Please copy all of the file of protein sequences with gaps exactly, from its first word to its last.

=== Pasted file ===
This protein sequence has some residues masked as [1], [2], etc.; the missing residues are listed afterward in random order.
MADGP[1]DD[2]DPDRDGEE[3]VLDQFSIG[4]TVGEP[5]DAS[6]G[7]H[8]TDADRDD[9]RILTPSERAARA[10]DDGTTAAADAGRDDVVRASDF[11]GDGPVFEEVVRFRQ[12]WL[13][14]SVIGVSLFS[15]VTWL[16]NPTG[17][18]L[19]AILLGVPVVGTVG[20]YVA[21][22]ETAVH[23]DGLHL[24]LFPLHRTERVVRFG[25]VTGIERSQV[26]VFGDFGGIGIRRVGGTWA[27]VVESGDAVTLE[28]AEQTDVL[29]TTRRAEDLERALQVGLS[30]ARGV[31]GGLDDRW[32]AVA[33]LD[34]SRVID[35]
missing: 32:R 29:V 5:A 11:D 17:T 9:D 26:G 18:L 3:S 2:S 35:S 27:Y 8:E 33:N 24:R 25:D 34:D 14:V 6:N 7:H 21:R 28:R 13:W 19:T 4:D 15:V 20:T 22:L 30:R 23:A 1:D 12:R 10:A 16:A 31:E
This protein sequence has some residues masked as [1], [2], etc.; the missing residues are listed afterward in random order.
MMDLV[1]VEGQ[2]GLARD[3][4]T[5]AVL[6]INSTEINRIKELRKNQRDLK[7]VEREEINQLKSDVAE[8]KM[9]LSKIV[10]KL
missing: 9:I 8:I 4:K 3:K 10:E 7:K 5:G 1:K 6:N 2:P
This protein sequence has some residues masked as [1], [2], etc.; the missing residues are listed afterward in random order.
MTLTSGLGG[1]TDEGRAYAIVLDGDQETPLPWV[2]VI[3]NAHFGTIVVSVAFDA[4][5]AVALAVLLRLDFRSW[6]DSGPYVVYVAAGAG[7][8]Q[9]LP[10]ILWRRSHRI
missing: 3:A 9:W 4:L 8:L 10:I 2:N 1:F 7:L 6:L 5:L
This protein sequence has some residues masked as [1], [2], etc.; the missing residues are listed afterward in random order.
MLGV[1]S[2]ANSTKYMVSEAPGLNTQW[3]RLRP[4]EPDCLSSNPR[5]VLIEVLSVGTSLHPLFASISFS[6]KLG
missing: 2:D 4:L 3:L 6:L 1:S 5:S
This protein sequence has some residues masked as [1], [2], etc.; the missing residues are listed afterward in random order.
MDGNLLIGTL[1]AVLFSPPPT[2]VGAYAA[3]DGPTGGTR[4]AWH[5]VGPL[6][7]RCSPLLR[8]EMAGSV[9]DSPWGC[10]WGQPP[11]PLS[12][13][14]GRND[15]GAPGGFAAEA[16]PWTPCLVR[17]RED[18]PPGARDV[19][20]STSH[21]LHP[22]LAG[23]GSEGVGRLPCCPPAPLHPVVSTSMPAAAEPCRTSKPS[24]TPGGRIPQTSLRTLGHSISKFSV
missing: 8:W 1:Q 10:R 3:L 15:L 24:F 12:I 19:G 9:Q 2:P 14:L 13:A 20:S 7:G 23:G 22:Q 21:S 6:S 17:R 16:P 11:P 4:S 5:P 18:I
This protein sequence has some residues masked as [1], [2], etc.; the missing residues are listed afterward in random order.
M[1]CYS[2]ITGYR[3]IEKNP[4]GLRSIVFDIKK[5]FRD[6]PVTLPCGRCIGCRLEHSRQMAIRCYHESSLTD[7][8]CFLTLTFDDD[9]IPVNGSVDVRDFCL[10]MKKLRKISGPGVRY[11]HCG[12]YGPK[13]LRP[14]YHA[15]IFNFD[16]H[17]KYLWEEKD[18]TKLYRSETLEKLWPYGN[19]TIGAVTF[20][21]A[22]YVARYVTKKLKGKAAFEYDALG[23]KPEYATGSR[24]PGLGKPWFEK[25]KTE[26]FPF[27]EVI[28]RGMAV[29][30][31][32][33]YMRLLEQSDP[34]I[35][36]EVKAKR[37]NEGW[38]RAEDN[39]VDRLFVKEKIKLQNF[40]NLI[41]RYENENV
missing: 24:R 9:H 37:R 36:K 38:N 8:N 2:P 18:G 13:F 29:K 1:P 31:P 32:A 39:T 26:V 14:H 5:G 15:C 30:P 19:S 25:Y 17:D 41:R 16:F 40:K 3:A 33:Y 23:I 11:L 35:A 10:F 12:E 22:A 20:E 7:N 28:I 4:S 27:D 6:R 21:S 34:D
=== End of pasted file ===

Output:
This protein sequence has some residues masked as [1], [2], etc.; the missing residues are listed afterward in random order.
MADGP[1]DD[2]DPDRDGEE[3]VLDQFSIG[4]TVGEP[5]DAS[6]G[7]H[8]TDADRDD[9]RILTPSERAARA[10]DDGTTAAADAGRDDVVRASDF[11]GDGPVFEEVVRFRQ[12]WL[13][14]SVIGVSLFS[15]VTWL[16]NPTG[17][18]L[19]AILLGVPVVGTVG[20]YVA[21][22]ETAVH[23]DGLHL[24]LFPLHRTERVVRFG[25]VTGIERSQV[26]VFGDFGGIGIRRVGGTWA[27]VVESGDAVTLE[28]AEQTDVL[29]TTRRAEDLERALQVGLS[30]ARGV[31]GGLDDRW[32]AVA[33]LD[34]SRVID[35]
missing: 32:R 29:V 5:A 11:D 17:T 9:D 26:G 18:L 3:S 2:S 35:S 27:Y 8:E 33:N 24:R 25:D 34:D 14:V 6:N 7:H 21:R 28:R 13:W 19:T 4:D 15:V 20:T 22:L 30:R 23:A 1:D 12:R 10:A 16:A 31:E
This protein sequence has some residues masked as [1], [2], etc.; the missing residues are listed afterward in random order.
MMDLV[1]VEGQ[2]GLARD[3][4]T[5]AVL[6]INSTEINRIKELRKNQRDLK[7]VEREEINQLKSDVAE[8]KM[9]LSKIV[10]KL
missing: 9:I 8:I 4:K 3:K 10:E 7:K 5:G 1:K 6:N 2:P
This protein sequence has some residues masked as [1], [2], etc.; the missing residues are listed afterward in random order.
MTLTSGLGG[1]TDEGRAYAIVLDGDQETPLPWV[2]VI[3]NAHFGTIVVSVAFDA[4][5]AVALAVLLRLDFRSW[6]DSGPYVVYVAAGAG[7][8]Q[9]LP[10]ILWRRSHRI
missing: 3:A 9:W 4:L 8:L 10:I 2:N 1:F 7:L 6:L 5:L
This protein sequence has some residues masked as [1], [2], etc.; the missing residues are listed afterward in random order.
MLGV[1]S[2]ANSTKYMVSEAPGLNTQW[3]RLRP[4]EPDCLSSNPR[5]VLIEVLSVGTSLHPLFASISFS[6]KLG
missing: 2:D 4:L 3:L 6:L 1:S 5:S
This protein sequence has some residues masked as [1], [2], etc.; the missing residues are listed afterward in random order.
MDGNLLIGTL[1]AVLFSPPPT[2]VGAYAA[3]DGPTGGTR[4]AWH[5]VGPL[6][7]RCSPLLR[8]EMAGSV[9]DSPWGC[10]WGQPP[11]PLS[12][13][14]GRND[15]GAPGGFAAEA[16]PWTPCLVR[17]RED[18]PPGARDV[19][20]STSH[21]LHP[22]LAG[23]GSEGVGRLPCCPPAPLHPVVSTSMPAAAEPCRTSKPS[24]TPGGRIPQTSLRTLGHSISKFSV
missing: 8:W 1:Q 10:R 3:L 15:L 24:F 12:I 19:G 9:Q 2:P 14:L 13:A 20:S 7:G 23:G 22:Q 21:S 6:S 17:R 16:P 11:P 4:S 5:P 18:I
This protein sequence has some residues masked as [1], [2], etc.; the missing residues are listed afterward in random order.
M[1]CYS[2]ITGYR[3]IEKNP[4]GLRSIVFDIKK[5]FRD[6]PVTLPCGRCIGCRLEHSRQMAIRCYHESSLTD[7][8]CFLTLTFDDD[9]IPVNGSVDVRDFCL[10]MKKLRKISGPGVRY[11]HCG[12]YGPK[13]LRP[14]YHA[15]IFNFD[16]H[17]KYLWEEKD[18]TKLYRSETLEKLWPYGN[19]TIGAVTF[20][21]A[22]YVARYVTKKLKGKAAFEYDALG[23]KPEYATGSR[24]PGLGKPWFEK[25]KTE[26]FPF[27]EVI[28]RGMAV[29][30][31][32][33]YMRLLEQSDP[34]I[35][36]EVKAKR[37]NEGW[38]RAEDN[39]VDRLFVKEKIKLQNF[40]NLI[41]RYENENV
missing: 24:R 9:H 37:R 36:K 38:N 8:N 2:P 18:G 13:F 29:K 1:P 31:P 32:A 39:T 26:V 14:H 5:G 15:C 30:P 19:S 25:Y 17:D 41:R 16:F 40:K 3:A 33:Y 23:I 11:L 35:A 10:F 12:E 22:A 20:E 7:N 28:I 4:S 27:D 6:R 21:S 34:D